Writing Inside the House
A Repulsive Object
Find an object in your environment that you are naturally repulsed by. This may be an everyday object like a crumb or a piece of trash, or it might be something that evokes bad memories for you. Pick up the object and hold it in your hands. Turn it over. Hold it to your face (as long as it won’t hurt you). Hold it to your ear. Then, set a timer for ten minutes. First, describe the object, and then write every thought you have that corresponds to that object. These might be memories, feelings, or other ideas. Do this for ten minutes only.
Part II (optional): Then, spend some time researching the history of your object. See if you can combine this research into your writing as well.
Perhaps you remember the game “Musical Chairs” from childhood. How nerve-wracking it was not to have a chair. To compete with other people for one. A chair means safety, a place upon which to perch, to work, to gaze at the world. Imagine our early human ancestors, the rocks and trees they sat on. Now, gather all the chairs in your house and push them together in a group. Take turns sitting in each. Write for at least one minute in each chair. After describing the chair, its qualities, describe the memories you have in that specific chair. Write until you cannot remember anything else that you’ve experienced in that chair.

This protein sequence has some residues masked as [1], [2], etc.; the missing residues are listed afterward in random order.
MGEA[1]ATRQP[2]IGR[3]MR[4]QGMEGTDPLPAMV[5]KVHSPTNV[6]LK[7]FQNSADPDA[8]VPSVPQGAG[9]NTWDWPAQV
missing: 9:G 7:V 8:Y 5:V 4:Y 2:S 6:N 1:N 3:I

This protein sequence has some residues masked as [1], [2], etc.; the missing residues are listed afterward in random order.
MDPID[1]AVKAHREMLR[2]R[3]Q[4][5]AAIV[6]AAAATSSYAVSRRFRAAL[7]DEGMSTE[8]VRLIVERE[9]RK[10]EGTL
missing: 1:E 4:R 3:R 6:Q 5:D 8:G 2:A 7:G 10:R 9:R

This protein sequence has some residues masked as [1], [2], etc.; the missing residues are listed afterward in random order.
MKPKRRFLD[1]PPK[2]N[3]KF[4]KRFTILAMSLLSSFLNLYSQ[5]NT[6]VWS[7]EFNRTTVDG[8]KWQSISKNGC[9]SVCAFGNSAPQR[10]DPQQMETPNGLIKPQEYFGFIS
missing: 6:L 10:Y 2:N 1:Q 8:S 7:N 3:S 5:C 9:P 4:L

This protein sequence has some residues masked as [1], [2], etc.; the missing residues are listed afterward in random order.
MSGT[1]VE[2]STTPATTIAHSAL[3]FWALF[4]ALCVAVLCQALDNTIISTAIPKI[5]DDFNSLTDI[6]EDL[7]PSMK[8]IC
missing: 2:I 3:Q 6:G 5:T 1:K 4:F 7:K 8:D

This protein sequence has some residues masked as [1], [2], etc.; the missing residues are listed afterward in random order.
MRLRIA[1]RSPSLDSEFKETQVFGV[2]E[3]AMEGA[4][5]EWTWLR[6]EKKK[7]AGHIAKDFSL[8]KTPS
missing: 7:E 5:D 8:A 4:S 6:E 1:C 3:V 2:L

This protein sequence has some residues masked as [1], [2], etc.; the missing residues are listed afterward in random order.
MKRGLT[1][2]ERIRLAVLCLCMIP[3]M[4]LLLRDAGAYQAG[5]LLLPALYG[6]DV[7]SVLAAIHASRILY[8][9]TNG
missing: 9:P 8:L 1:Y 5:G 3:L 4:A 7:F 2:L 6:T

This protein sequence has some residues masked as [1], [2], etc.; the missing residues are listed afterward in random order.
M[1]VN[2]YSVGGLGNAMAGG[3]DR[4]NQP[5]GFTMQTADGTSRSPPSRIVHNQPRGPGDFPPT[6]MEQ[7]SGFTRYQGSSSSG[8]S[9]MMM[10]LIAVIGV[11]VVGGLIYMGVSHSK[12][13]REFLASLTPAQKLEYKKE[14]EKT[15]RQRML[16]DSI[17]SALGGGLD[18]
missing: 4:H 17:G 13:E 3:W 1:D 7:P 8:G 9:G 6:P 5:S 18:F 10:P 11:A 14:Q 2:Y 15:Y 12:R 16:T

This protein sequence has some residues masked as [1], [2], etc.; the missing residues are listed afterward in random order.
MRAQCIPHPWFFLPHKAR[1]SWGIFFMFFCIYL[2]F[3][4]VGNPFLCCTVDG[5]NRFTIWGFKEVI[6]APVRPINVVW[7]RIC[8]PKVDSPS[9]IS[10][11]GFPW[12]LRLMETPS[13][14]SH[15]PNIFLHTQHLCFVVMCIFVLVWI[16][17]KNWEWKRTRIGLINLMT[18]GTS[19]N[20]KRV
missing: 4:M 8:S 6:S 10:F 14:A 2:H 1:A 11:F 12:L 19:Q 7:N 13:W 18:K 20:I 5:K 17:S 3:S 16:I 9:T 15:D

Freezers contain all sorts of mysteries, as we often forget things in there for years on end. Imagine ancient mammoths frozen in ice, time slowed. Go to the freezer and grab the first three items you see and bring them back to your desk with you. Touch everything very carefully, as if you are a crime scene investigator. Crunch the frozen blueberries in your hand. Open the bag of crushed ice and smell it. Look at the language written on your items. Now write through the items from the freezer, while meditating on the concept of time.